Blogger’s Park: Mind your memes

Walking the tightrope between funny and offensive

Religion, racism and sexism are themes that can easily trigger people
Religion, racism and sexism are themes that can easily trigger people
By Taaran Chanana

Meme marketing can be funny, edgy and wacky; but there’s a thin line between funny and offensive that no good marketer wants to cross. You want to connect with your audience without running the risk of offending someone. In a world that places emphasis on all things politically correct, this can sometimes be a bit challenging. But a negative fallout can be even more damaging.

No offence

This is also where meme marketing differs from generic memes. To the millennials who initially drove the meme culture which the Gen Z proudly took over, memes were the best way to express their opinions about any situation. This included memeing on subjects that would otherwise be considered too sensitive, such as 9/11, and the assassination of Iranian general Qasem Soleimani that brought forth memes on World War III. Memes often employ humour to deal with a situation, including tragedies; some are satirical in nature, taking potshots at cultural and political idols. Although this is not always negative or harmful, they can sometimes cross a line. Can meme marketing take the same risk?

The answer is a resounding no. When it comes to using memes in marketing, it is best to stick to the safe and narrow. While an individual can comment and push the boundaries of what is completely kosher, a marketer cannot. This is where the differing motivations of an individual and a marketer come into play. When an individual is making a meme, he/she is not bothered by its ‘market’. For a marketer, this nonchalance cannot apply. While one may have a target audience in mind, the difference here is that a marketer will not want to offend people falling outside their intended demographic. In fact, even the target audience may take offence to a meme that does not address them directly.

Getting it right

So, how do we keep the balance between funny and offensive? The first step, like any other marketing campaign, is to understand the target audience and what would cause an instant connection with them. For instance, the show Mirzapur on Amazon Prime Video used the meme ‘IAS-YAS bano’ to echo the typical expectations held by Indian parents. It’s a theme that is funny without getting offensive. It triggers recognition in almost all generations, and while it may seem to criticise the parent, it also echoes with that generation because of familiar parental expectations!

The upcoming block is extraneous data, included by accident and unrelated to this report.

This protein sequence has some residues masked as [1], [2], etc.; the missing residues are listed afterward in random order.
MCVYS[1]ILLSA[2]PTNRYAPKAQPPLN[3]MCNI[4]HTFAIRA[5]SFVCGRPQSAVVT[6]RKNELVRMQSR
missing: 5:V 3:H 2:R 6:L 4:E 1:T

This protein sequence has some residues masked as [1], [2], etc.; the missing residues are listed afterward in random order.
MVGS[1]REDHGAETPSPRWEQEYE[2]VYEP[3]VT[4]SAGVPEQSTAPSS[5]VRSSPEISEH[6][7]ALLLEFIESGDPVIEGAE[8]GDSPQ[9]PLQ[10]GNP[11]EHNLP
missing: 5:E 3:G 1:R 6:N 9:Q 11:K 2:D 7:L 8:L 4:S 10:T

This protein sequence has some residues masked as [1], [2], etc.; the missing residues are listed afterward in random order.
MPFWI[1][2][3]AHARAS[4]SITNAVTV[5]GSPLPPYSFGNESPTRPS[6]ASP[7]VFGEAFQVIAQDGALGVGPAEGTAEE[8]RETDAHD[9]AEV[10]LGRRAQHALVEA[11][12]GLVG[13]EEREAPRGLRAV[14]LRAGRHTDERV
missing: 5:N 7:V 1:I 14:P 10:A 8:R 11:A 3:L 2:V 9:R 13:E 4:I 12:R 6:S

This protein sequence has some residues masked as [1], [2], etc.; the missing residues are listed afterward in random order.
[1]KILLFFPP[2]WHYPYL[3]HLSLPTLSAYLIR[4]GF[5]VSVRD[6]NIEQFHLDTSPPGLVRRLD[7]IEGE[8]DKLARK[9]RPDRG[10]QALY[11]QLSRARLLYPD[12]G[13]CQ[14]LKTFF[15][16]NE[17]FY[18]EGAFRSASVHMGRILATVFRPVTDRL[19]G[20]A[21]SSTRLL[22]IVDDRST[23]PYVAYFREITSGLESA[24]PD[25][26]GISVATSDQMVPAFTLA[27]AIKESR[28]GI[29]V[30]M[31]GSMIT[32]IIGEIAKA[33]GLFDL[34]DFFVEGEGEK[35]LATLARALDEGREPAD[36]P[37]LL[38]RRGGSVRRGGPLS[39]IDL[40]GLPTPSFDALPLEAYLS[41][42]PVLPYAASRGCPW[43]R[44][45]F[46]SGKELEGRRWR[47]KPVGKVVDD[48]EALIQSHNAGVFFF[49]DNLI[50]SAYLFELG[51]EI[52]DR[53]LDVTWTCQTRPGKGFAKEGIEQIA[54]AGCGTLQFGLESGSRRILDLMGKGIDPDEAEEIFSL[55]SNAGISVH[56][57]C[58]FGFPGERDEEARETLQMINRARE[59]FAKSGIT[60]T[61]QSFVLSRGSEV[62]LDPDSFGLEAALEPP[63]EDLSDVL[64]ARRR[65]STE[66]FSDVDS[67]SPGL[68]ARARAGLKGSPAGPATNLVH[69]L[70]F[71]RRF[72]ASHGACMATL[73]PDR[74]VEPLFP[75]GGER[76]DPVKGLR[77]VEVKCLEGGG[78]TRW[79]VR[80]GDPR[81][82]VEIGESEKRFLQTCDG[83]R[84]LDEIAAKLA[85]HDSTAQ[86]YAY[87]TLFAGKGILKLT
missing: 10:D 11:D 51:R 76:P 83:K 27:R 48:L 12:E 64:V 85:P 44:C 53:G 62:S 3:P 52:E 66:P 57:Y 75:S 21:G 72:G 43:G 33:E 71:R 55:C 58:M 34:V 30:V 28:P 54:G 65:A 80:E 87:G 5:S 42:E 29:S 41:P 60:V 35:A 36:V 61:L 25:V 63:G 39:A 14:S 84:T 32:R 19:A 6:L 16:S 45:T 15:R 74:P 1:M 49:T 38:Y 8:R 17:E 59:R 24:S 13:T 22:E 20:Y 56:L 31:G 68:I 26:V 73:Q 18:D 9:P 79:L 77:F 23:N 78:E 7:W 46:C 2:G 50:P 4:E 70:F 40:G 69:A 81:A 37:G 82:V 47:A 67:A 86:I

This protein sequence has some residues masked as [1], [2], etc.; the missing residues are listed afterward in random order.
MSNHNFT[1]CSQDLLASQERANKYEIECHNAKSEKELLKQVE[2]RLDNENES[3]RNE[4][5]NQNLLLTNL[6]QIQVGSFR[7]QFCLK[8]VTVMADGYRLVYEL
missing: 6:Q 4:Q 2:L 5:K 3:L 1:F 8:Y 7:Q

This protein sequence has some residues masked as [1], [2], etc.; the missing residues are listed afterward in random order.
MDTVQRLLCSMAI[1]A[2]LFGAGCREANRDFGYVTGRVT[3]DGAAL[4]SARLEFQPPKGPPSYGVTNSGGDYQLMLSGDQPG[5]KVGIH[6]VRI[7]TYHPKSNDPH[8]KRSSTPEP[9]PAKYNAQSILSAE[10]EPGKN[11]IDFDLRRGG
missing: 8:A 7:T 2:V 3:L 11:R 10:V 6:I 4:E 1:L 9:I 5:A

There are some areas that should be avoided by meme marketing. Religion, racism and sexism are themes that can easily trigger people. There are some issues which should be handled with care, such as memes with political or cultural icons as the theme. Certain themes in politics are universal, but criticism or favour towards any one party will invite backlash from the other side. One could meme about the long-drawn-out counting process of the recently concluded US elections. However, memes that endorsed either Republicans or Democrats were best avoided, no matter what one’s inclination or even the popular sentiment. The same applies to any Indian poll. Using inappropriate pictures or text can also backfire. For instance, everyone loves kids’ pictures. But they would be unsuitable for brands like a nightclub. Similarly, one should avoid using pictures that are triggering, such as any depiction of abuse or any kind of violence, however mild it may seem.

In conclusion, marketing memes work best when they are funny. They can be dark, ironic or satirical. But they should never be offensive, taking potshots at any one section of the society, even if it is outside the core target demographic.

The author is MD and co-founder, Meme Chat

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